The Tate Art Galleries - London

A TALE OF FOUR TATES [Art Galleries]

19th February 2017

‘If you’re curious, London is an amazing place’

David Bailey [world-renowned photographer]

The Tate galleries encompass a network of four galleries, two in London, one in Cornwall [south-west England] and one in Liverpool [not many people know that!]:

·         Tate Modern

·         Tate Britain

·         Tate St Ives

·         Tate Liverpool

Despite living in the UK all my life [except for some long jaunts living in Australia and India], I had never been able to afford the time to visit these galleries.  This blog is focused on the two galleries located in London.  I grew up believing that art was for the rich, famous and educated, but I have always loved Rembrandt, Renoir, Monet, Turner, Constable and Lowry.  One of my favourite Lowry's is below:

I suspect a visit to the old USSR in the early 80s exposed me to Rembrandt, Monet and Renoir, but I am not sure how I became aware of the other magnificent artists.  I have visited Venice a couple of time, and as Turner said, Venice was built for painting,:

As a visitor to London, you can spend many happy hours visiting both Tate Britain, and Tate Modern, which apart from special exhibitions, are completely free of charge.  There are cafes for when you want to take a rest and shops selling prints of the paintings.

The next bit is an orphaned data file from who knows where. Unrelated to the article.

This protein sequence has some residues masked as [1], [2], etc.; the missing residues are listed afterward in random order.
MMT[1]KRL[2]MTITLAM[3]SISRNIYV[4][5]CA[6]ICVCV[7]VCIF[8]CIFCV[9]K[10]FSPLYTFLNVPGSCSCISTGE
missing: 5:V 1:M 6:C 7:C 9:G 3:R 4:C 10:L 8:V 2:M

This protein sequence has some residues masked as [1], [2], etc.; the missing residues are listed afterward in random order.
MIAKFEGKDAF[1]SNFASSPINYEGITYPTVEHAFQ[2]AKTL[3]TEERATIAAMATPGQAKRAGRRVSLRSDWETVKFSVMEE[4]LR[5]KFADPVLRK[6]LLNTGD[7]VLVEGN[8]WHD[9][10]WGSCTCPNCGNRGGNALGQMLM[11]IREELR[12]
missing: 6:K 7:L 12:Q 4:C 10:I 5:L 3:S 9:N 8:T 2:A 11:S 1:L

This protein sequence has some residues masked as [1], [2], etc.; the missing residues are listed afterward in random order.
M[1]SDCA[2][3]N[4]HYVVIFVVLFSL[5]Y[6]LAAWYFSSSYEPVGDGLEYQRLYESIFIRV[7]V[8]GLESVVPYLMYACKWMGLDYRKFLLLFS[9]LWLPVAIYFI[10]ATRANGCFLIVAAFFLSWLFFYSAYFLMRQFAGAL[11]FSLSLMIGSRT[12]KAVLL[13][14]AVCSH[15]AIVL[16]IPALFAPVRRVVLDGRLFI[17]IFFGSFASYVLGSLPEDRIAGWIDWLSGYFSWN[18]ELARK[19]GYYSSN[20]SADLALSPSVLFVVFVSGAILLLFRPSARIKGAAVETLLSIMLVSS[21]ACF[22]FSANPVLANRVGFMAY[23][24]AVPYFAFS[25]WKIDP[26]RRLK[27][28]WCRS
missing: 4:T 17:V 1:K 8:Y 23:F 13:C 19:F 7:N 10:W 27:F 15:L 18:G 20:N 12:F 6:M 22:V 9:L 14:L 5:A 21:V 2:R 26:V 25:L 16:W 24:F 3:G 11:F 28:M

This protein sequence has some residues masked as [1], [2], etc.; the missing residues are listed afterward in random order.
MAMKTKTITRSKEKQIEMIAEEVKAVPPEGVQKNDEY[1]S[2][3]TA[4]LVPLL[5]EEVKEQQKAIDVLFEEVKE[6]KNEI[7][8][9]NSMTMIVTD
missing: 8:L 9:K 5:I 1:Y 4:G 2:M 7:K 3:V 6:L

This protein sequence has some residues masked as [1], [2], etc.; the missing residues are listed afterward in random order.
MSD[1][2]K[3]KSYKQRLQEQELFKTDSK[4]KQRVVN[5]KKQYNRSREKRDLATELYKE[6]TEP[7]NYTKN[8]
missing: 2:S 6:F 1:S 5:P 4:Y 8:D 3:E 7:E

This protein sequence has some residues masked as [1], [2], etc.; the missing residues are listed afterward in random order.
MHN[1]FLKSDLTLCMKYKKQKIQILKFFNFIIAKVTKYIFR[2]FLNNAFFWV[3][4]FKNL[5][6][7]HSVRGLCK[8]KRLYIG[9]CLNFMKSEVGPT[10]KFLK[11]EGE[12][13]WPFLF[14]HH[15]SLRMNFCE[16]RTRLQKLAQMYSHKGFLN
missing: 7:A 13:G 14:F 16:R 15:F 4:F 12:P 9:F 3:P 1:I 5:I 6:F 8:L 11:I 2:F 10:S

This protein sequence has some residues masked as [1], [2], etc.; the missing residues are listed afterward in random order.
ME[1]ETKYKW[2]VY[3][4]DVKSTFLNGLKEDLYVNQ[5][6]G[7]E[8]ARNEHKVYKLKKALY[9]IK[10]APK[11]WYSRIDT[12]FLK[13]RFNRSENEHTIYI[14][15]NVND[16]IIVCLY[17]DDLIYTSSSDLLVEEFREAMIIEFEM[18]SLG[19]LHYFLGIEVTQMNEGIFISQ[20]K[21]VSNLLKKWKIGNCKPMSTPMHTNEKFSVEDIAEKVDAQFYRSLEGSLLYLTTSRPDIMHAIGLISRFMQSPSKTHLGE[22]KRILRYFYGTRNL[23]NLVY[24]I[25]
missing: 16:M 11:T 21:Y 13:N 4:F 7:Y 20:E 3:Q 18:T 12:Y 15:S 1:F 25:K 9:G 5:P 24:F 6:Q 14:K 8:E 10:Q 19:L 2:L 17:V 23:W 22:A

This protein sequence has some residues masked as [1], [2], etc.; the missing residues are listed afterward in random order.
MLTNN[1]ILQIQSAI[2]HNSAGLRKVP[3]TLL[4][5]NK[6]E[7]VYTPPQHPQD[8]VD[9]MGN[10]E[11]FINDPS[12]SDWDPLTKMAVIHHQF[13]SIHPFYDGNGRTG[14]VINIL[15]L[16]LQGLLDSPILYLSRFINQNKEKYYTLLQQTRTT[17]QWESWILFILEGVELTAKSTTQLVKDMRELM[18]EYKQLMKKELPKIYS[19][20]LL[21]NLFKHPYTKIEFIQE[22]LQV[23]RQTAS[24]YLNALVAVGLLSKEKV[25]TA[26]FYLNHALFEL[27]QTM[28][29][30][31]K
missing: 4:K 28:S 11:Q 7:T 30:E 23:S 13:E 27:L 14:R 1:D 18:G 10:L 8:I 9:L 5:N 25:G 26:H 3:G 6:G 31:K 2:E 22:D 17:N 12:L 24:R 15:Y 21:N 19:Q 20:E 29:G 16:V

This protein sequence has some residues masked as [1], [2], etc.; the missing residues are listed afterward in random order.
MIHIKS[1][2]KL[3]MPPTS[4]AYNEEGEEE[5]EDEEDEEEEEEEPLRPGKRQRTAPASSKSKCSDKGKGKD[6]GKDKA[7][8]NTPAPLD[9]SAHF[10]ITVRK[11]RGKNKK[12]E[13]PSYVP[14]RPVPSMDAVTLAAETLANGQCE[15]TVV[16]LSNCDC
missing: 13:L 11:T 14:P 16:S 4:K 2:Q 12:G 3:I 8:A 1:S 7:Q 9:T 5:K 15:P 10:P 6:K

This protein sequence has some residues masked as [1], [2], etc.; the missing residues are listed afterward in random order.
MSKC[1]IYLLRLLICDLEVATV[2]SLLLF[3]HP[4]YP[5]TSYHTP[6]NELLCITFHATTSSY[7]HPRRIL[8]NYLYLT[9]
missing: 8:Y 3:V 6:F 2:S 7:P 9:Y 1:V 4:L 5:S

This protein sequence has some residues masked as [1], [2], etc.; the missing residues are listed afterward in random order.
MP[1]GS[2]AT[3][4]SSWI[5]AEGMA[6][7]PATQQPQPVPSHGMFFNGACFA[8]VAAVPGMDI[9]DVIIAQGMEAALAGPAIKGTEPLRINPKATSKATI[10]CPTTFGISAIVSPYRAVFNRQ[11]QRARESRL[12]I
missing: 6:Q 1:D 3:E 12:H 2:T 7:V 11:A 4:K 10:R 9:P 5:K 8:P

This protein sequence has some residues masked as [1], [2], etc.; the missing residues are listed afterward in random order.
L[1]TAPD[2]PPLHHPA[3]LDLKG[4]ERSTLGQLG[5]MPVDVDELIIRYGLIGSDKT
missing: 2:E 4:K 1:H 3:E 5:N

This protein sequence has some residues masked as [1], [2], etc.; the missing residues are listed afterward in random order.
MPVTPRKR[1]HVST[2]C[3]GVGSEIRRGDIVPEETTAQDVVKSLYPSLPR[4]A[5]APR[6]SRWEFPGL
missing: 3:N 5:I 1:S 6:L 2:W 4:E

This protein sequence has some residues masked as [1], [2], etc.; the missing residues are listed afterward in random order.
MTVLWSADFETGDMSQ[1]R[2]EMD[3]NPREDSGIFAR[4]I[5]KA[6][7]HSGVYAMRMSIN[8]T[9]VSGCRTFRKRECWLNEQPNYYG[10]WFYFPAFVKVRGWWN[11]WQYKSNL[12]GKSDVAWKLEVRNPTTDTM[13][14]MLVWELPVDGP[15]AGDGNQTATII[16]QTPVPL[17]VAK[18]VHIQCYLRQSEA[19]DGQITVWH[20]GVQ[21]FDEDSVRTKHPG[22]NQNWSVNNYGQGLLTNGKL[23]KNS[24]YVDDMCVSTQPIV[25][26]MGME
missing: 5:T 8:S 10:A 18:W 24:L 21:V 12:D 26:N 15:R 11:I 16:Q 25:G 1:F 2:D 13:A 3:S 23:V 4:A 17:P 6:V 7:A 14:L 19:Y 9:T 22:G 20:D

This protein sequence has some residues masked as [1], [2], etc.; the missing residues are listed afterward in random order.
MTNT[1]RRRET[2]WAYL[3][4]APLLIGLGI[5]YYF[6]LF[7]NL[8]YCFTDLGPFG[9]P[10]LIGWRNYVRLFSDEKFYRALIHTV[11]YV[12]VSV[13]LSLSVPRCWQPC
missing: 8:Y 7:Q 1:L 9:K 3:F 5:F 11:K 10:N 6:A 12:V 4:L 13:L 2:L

Tate Britain [established in 1897] holds the largest collection of British art anywhere in the world, from the year 1500.  It also includes the largest collection from Turner in the world.  It is located at Millbank, SW1, with Vauxhall as the nearest over-ground train station.  On exiting the train station, it’s a short walk over the beautiful Vauxhall Bridge, take a right turn and Tate Britain is just a few minutes’ walk along Millbank.  The nearest underground tube station is Pimlico, on the Victoria Line.  Below is a photo of Vauxhall Bridge:

Tate Britain is linked to Tate Modern by a high-speed boat – easily accessible because the Thames River runs directly alongside both galleries.

I visited Tate Modern, however, on a different day, and had real difficulty finding it.  Although the nearest underground tube station on the same side of the river as the gallery is Blackfriars, I got completely lost.  But that is because I am a bit geographically challenged, and find it difficult to follow maps.  For this visit, I had pre-paid to attend the Georgia O’Keeffe exhibition at Tate Modern, who has become one of my most favourite artists.  This was an amazing exhibition, and well worth the stress I experienced to find the venue.

Tate Modern houses contemporary and modern art.  The first impression is of a massive warehouse, with none of the warmth of Tate Britain.  However, if modern art excites you, such as David Hockney, and Damien Hirst, then this is the venue to head to.  There are many free rooms to explore, but as mentioned before, there is a charge for special exhibitions. 

Remain curious – and you will find that if you decide to visit Tate Modern on a particular day, you can combine this activity with a Thames river-cruise and a visit to the London Eye, as these are both activities within easy reach of Tate Modern. 

As always, the best way to see a city is to get lost – just make sure you give yourself plenty of time to get lost, and then find your bearings, if you have paid for an entrance to a particular exhibition such as O’Keefe!  This is one you won’t want to miss.  Just beware of roaming lions.......!!

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